Member Activist Jose Navarro Steps into the Political Arena


Jose Navarro, an employee with California’s Franchise Tax Board and SEIU Local 1000 member, is running for School Board in Sacramento against the incumbent of Trustee Area 3. His interest in running for office was sparked by the teacher strikes he saw moving across the country.

“When talks about a strike at SCUSD started, I started to pay more attention,” said Navarro. “I read about possible receivership and state takeover, the mistakes and misreporting on financial statements resulting in unnecessary layoffs, and the cease-and-desist letter from the district asking teachers to stop helping parents and kids with IT. I just couldn’t watch anymore—I had to get involved. The school board needs change.”

Navarro’s work with SEIU 1000 as a member-leader is driven by the same idea that drives him to run for office: that real democracy is one you can participate in. “Being part of a union and democracy is not a spectator sport,” he said. “I choose to be a member and participate in my union because I know collectively we can achieve better working conditions and better wages. The entire community benefits with my involvement.”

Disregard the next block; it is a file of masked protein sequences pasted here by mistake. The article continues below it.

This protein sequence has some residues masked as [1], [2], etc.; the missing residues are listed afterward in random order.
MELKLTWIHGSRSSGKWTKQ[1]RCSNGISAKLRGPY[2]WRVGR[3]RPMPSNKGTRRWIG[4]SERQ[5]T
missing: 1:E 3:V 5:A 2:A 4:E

He also stresses the connections between the needs of that community and the individual students that live in it. “We have a significant number of our fellow citizens that are homeless; that means there are homeless kids within our school district,” said Navarro. “The pandemic has amplified the problem with people losing their jobs and unable to pay rent. Even employed people have not been able to keep up with the rent increases.” Navarro added that “public schools are the first phase to create public members of society. So, I will fight to make sure every student, regardless of background, receives an equitable education.”

Navarro also stresses the reality that our communities have a diverse set of needs, and a one size fits all solution does not work for the future of California. “The entire community benefits from well-educated citizens,” says Navarro. “We need to prepare these kids for college or apprenticeship or other paths that lead them to the American dream.”